Birth Control Pills May Have Saved Thousands From Cancer

Birth Control Use Linked to Drop in Ovarian Cancer Deaths

Years of research have touted the positive health benefits that result from taking birth control pills. Aside from protecting against unwanted pregnancy, oral contraceptives often contribute to fewer acne breakouts, as well as lighter and less painful periods for women. Now, a recent study released by a group at Oxford suggests birth control may also provide women with long-term protection against endometrial cancer.

Just last week, scientists at Oxford’s Collaborative Group on Epidemiological Studies on Endometrial Cancer released findings that showed oral contraceptives helped save 200,000 lives from endometrial cancer over a period of nine years.

The research itself was compiled from data sets of individuals involved in 36 epidemiological studies. Of these sets, 27,276 women had been diagnosed with cases of endometrial cancer, while 115,743 were healthy subjects, without a given diagnosis. From there, the relative risks of endometrial cancer were estimated using “logistic regression, stratified by study, age, parity, body-mass index, smoking, and use of menopausal hormone therapy,” according to the study’s Methods in Supplementary Material.

In the past, oral contraceptives have been known to be effective aids in cancer prevention. One earlier report found that every five-year span of taking birth control reduced the risk of endometrial cancer by an estimated 24 percent, even after women had stopped taking the pills for more than three decades. Findings from this particular Oxford study further supported such an idea—according to researchers, the longer women had used oral contraceptives, the greater the risk of them getting endometrial cancer had reduced.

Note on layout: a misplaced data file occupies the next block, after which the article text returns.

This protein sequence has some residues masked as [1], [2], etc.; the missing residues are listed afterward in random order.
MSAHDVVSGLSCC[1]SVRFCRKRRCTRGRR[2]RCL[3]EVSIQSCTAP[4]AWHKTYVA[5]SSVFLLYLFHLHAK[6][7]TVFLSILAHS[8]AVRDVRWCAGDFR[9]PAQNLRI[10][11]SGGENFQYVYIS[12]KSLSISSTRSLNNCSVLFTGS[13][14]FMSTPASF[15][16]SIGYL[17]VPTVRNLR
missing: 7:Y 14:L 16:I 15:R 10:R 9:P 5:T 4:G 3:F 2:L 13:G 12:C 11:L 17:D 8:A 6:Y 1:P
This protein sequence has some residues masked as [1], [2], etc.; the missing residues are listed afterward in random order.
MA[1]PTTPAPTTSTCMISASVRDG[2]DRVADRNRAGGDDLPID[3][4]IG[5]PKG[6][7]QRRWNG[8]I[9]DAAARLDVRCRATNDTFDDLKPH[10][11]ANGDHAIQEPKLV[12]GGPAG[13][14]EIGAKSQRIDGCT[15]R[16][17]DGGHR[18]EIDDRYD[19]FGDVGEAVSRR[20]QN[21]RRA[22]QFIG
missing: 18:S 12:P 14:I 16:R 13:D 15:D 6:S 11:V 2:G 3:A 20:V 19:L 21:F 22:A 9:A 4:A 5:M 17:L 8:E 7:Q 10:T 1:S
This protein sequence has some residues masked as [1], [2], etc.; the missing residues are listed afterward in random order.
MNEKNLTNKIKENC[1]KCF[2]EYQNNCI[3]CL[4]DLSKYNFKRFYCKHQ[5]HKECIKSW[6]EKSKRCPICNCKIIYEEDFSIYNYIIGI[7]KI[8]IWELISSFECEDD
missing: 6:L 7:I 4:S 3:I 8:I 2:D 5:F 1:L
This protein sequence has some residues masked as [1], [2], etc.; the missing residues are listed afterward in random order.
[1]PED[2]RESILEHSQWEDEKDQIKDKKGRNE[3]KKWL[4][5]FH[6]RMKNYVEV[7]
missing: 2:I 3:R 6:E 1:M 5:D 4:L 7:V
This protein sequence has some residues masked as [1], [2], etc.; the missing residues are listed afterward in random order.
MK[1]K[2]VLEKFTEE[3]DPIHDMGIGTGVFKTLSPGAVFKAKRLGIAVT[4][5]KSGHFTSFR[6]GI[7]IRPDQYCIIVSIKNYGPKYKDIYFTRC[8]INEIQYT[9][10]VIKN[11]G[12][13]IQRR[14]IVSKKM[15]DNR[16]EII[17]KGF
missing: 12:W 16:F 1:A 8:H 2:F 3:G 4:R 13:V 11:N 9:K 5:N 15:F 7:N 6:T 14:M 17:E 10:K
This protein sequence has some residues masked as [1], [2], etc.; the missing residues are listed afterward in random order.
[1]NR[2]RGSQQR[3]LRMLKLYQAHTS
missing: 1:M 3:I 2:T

What’s more? Even after women had stopped taking birth control pills for more than 30 years, they experienced a reduced risk in endometrial cancer.

For more in-depth information on this study, we recommend you refer to the paper (“Endometrial cancer and oral contraceptives: an individual participant meta-analysis of 27276 women with endometrial cancer from 36 epidemiological studies”) published by The Lancet in Oncology.

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